The science of fluvial geomorphology (the study of the physical processes by which river channels and the lands adjacent to them are formed and maintained), and the related concept of "dynamic equilibrium" have played a major role in improving our understanding of our rivers - and of how best to manage them - in recent years. (For more details, see this document.)
Vermont's River Management Program Stream Geomorphic Assessment protocols (available online here ) help landowners, municipalities, and agencies understand to what extent our streams are out of dynamic equilibrium and why, and offer suggestions as to how to return natural stability to our watercourses. Upon completion of up to three levels of assessment, from lesser to greater levels of detail, municipalities are provided the basic tools with which to design river corridor protection plans. Among these tool is the "fluvial erosion hazard zone" (FEH) ordinance and overlay district. FEH zones are those found to be particularly vulnerable to potentially devastating erosion or channel relocation during flood events, and where, for those reasons, further development is limited. (See this guide for information on fluvial erosion hazards.)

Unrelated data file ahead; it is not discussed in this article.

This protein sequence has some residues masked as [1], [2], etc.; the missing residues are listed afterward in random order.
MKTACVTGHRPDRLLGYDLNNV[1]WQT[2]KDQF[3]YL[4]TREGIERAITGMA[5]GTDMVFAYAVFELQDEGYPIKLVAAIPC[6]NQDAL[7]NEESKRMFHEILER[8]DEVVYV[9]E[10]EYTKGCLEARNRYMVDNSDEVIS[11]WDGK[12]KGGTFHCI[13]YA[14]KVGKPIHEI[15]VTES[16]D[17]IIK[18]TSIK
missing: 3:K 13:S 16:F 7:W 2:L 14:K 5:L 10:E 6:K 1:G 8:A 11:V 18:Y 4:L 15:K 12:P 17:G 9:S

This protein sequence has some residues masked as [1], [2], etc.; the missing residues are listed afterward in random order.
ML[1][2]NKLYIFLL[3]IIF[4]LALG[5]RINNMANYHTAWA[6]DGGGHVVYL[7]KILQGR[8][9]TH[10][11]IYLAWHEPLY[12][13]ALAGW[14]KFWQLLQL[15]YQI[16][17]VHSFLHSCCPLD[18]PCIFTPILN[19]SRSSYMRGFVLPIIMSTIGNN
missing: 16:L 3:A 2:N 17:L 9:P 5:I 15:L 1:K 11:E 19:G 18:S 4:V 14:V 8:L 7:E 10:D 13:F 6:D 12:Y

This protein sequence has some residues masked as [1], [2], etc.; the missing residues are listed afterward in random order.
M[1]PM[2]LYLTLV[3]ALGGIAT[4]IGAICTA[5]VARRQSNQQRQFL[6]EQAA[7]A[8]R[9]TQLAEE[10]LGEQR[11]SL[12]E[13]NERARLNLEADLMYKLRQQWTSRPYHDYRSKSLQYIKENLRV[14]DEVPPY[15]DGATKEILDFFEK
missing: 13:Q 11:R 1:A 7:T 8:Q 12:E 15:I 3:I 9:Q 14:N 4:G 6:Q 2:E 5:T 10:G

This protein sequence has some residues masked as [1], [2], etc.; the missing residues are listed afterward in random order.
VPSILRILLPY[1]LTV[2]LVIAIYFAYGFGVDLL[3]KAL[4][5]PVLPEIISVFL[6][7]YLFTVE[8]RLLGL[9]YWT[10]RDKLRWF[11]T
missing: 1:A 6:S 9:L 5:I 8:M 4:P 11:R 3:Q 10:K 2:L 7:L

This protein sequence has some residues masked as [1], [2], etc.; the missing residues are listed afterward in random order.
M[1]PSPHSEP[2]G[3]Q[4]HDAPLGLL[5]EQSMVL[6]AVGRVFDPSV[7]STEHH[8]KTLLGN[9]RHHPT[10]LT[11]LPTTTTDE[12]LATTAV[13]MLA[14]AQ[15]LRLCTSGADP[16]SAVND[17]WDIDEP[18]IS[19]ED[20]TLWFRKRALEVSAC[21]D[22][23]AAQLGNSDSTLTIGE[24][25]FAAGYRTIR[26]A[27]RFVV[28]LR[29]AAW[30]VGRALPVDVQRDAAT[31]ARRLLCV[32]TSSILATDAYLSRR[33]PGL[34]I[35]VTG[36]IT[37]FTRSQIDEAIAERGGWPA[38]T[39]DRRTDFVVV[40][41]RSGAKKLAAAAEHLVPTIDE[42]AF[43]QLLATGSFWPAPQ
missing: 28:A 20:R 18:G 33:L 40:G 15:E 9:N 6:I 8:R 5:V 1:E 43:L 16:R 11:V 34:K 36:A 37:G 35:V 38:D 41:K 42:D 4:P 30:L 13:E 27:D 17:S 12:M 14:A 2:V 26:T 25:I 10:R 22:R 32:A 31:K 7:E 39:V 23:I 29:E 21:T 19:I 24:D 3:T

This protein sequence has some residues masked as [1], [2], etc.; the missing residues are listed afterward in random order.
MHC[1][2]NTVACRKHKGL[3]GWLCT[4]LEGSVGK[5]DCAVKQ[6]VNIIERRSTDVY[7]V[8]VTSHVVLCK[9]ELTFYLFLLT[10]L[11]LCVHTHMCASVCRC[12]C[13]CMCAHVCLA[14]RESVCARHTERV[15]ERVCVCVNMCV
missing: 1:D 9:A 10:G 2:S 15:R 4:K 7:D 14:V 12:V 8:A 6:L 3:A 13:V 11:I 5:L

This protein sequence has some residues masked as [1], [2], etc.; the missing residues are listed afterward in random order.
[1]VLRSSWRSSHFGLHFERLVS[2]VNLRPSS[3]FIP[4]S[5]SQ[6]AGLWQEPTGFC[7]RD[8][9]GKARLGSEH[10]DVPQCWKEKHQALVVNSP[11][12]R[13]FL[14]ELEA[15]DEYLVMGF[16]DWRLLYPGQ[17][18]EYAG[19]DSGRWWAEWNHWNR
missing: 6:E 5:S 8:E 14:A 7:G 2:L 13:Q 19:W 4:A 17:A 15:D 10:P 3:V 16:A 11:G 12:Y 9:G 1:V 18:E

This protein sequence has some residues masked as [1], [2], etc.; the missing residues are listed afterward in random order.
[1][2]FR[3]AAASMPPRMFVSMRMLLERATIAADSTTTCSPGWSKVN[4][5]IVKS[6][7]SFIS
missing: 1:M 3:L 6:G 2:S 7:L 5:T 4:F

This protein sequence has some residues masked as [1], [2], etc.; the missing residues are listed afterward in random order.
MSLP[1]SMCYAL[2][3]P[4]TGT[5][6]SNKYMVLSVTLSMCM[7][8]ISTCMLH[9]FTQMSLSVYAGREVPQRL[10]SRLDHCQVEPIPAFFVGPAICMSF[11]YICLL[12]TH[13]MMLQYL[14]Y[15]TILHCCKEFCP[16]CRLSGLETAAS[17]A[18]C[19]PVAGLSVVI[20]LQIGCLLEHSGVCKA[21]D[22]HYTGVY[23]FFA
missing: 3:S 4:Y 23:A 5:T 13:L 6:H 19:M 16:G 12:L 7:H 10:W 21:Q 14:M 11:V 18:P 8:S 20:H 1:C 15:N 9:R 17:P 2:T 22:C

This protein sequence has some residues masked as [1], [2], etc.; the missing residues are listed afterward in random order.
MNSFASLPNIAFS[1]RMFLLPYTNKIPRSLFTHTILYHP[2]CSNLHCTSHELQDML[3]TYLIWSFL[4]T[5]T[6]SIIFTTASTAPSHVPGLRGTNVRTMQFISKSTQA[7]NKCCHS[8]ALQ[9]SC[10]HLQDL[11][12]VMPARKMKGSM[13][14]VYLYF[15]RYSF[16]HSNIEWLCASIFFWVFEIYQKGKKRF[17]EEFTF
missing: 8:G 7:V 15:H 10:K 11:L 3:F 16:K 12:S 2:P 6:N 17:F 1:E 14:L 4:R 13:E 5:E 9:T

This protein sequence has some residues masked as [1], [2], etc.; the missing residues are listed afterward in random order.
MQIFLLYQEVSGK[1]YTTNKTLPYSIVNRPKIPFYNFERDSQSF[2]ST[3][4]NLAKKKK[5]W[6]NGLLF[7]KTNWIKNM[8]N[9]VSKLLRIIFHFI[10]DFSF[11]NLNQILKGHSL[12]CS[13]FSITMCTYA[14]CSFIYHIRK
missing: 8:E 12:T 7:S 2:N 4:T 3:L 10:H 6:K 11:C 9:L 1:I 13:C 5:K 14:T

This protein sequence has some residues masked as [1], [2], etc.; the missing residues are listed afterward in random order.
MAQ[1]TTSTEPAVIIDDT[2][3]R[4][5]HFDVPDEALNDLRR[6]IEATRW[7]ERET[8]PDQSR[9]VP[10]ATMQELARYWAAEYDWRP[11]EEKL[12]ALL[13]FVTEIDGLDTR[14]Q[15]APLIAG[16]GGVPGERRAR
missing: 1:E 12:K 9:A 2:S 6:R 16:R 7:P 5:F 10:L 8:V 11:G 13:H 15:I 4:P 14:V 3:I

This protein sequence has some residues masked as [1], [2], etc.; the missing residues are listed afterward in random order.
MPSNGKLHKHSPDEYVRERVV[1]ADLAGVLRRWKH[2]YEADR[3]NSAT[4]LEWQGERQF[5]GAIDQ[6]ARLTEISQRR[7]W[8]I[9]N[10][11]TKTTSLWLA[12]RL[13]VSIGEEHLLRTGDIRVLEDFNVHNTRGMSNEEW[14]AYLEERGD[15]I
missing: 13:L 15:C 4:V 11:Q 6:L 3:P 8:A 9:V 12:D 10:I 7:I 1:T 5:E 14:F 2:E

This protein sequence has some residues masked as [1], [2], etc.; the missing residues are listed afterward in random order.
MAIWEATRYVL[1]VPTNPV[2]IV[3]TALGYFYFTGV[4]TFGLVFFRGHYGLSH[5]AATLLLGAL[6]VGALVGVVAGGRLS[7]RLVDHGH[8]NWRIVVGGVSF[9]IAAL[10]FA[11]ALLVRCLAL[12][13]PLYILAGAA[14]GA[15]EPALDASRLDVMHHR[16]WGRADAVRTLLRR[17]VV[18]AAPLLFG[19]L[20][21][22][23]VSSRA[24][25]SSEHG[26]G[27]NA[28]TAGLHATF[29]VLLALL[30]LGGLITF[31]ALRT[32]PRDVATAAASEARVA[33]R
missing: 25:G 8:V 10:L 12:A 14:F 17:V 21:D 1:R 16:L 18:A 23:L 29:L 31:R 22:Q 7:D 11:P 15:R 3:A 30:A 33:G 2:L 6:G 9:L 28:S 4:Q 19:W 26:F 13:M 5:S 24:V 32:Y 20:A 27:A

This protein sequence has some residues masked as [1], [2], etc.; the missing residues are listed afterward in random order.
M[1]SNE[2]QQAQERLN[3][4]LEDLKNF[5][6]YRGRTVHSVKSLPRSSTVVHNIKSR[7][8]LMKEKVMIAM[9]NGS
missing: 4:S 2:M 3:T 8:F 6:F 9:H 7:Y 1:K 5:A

BCCD has served as project manager for assessments in the Walloomsac watershed in the Towns of Bennington and Woodford, and in the White Creek/Mill Brook watershed in the Towns of Rupert and Sandgate. The Walloomsac/Roaring Branch report for the Town of Bennington, is available online. The Bolles Brook/City Stream report for the town of Woodford, is available online. The White Creek and Mill Brook Phase 2 report is available online.
In February 2008, the Town of Bennington Select Board unanimously voted to accept a river corridor protection plan for the Walloomsac and Roaring Branch; direct the town's Planning Commission to create a Fluvial Erosion Hazard Zone overlay plan; and to pursue two projects designed to restore stability on the Roaring Branch in downtown Bennington. The Fluvial Erosion Hazard Zone ordinance was adopted by the Select Board in April 2009. The Channel Management and River Corridor Protection Plan is available online, (plus appendices).